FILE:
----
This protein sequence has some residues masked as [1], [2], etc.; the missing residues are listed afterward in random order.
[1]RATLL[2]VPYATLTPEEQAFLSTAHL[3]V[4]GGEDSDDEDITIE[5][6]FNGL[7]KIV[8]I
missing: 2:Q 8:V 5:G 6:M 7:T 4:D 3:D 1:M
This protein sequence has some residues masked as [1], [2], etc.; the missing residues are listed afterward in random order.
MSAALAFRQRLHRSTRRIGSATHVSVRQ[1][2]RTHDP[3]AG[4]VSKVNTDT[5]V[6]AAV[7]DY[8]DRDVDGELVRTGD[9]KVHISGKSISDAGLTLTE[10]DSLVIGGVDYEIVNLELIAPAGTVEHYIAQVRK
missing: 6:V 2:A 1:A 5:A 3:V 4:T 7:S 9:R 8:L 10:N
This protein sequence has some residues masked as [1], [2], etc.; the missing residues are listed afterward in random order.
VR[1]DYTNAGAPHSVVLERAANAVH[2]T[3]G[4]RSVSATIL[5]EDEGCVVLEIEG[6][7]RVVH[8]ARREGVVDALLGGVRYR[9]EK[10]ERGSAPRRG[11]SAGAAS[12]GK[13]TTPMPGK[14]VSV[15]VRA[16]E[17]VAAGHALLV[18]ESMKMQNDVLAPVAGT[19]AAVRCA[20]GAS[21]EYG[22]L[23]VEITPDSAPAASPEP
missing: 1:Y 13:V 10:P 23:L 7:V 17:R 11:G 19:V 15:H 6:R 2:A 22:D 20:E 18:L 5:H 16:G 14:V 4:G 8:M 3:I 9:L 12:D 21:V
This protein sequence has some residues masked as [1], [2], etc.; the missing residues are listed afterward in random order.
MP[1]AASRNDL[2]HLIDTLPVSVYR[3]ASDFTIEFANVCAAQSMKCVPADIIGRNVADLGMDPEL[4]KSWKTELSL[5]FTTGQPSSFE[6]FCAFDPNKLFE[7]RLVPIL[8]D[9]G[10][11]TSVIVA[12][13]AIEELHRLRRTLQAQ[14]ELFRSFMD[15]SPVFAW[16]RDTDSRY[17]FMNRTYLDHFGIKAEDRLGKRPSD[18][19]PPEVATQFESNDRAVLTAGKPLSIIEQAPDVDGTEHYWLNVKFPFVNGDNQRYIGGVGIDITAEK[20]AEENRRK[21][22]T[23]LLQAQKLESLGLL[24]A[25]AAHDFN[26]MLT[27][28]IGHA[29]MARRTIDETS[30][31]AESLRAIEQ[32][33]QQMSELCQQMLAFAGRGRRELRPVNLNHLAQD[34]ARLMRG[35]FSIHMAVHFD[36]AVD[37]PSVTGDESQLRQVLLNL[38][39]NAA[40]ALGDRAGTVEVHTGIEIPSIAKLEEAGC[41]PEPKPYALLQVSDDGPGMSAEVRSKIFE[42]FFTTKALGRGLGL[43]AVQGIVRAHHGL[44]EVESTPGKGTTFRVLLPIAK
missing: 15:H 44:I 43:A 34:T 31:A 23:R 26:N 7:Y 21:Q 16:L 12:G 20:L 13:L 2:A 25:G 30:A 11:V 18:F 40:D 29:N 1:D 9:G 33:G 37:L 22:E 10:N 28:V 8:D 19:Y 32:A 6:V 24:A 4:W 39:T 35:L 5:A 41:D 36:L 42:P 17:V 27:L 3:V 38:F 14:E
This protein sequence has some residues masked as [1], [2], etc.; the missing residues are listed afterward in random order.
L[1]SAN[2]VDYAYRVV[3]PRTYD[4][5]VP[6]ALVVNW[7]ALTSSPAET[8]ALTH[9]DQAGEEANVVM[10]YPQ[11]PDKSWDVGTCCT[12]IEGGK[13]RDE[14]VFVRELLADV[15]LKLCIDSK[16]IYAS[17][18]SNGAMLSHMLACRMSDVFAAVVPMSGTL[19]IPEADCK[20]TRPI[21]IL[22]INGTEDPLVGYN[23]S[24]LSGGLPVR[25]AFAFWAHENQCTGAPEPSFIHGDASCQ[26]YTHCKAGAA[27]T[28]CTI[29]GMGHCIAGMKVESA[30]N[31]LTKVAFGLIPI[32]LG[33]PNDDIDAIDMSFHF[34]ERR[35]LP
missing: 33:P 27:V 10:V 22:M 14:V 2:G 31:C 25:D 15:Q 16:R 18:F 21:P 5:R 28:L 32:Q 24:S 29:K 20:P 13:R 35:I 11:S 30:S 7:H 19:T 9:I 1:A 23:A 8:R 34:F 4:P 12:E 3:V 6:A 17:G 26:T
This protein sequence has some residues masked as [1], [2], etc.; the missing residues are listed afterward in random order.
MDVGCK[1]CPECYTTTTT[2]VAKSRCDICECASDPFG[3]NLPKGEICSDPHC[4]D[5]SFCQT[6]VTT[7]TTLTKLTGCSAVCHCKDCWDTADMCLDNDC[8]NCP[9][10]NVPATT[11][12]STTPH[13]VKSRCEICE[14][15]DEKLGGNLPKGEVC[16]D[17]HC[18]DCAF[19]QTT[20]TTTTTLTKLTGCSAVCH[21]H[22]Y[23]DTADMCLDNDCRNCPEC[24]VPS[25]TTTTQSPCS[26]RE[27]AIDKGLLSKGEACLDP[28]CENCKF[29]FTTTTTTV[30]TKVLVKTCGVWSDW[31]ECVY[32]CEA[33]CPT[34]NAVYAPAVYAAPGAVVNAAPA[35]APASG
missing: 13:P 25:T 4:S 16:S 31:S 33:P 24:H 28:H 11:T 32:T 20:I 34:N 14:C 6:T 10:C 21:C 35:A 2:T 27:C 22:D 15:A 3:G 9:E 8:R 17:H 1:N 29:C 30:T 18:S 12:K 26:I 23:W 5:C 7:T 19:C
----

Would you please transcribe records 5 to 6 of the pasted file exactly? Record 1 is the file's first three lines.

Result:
This protein sequence has some residues masked as [1], [2], etc.; the missing residues are listed afterward in random order.
L[1]SAN[2]VDYAYRVV[3]PRTYD[4][5]VP[6]ALVVNW[7]ALTSSPAET[8]ALTH[9]DQAGEEANVVM[10]YPQ[11]PDKSWDVGTCCT[12]IEGGK[13]RDE[14]VFVRELLADV[15]LKLCIDSK[16]IYAS[17][18]SNGAMLSHMLACRMSDVFAAVVPMSGTL[19]IPEADCK[20]TRPI[21]IL[22]INGTEDPLVGYN[23]S[24]LSGGLPVR[25]AFAFWAHENQCTGAPEPSFIHGDASCQ[26]YTHCKAGAA[27]T[28]CTI[29]GMGHCIAGMKVESA[30]N[31]LTKVAFGLIPI[32]LG[33]PNDDIDAIDMSFHF[34]ERR[35]LP
missing: 33:P 27:V 10:V 22:M 14:V 2:G 31:C 25:D 15:Q 16:R 18:F 21:P 5:R 28:L 32:Q 24:S 29:K 20:P 13:R 35:I 11:S 30:S 7:H 19:T 9:I 1:A 23:A 8:R 34:F 4:P 12:E 3:V 6:A 17:G 26:T
This protein sequence has some residues masked as [1], [2], etc.; the missing residues are listed afterward in random order.
MDVGCK[1]CPECYTTTTT[2]VAKSRCDICECASDPFG[3]NLPKGEICSDPHC[4]D[5]SFCQT[6]VTT[7]TTLTKLTGCSAVCHCKDCWDTADMCLDNDC[8]NCP[9][10]NVPATT[11][12]STTPH[13]VKSRCEICE[14][15]DEKLGGNLPKGEVC[16]D[17]HC[18]DCAF[19]QTT[20]TTTTTLTKLTGCSAVCH[21]H[22]Y[23]DTADMCLDNDCRNCPEC[24]VPS[25]TTTTQSPCS[26]RE[27]AIDKGLLSKGEACLDP[28]CENCKF[29]FTTTTTTV[30]TKVLVKTCGVWSDW[31]ECVY[32]CEA[33]CPT[34]NAVYAPAVYAAPGAVVNAAPA[35]APASG
missing: 13:P 25:T 4:S 16:S 31:S 33:P 24:H 28:H 11:T 32:T 20:I 34:N 14:C 6:T 10:C 21:C 35:A 2:T 27:C 22:D 15:A 3:G 9:E 8:R 17:H 1:N 29:C 30:T 18:S 12:K 26:I 23:W 5:C 7:T 19:C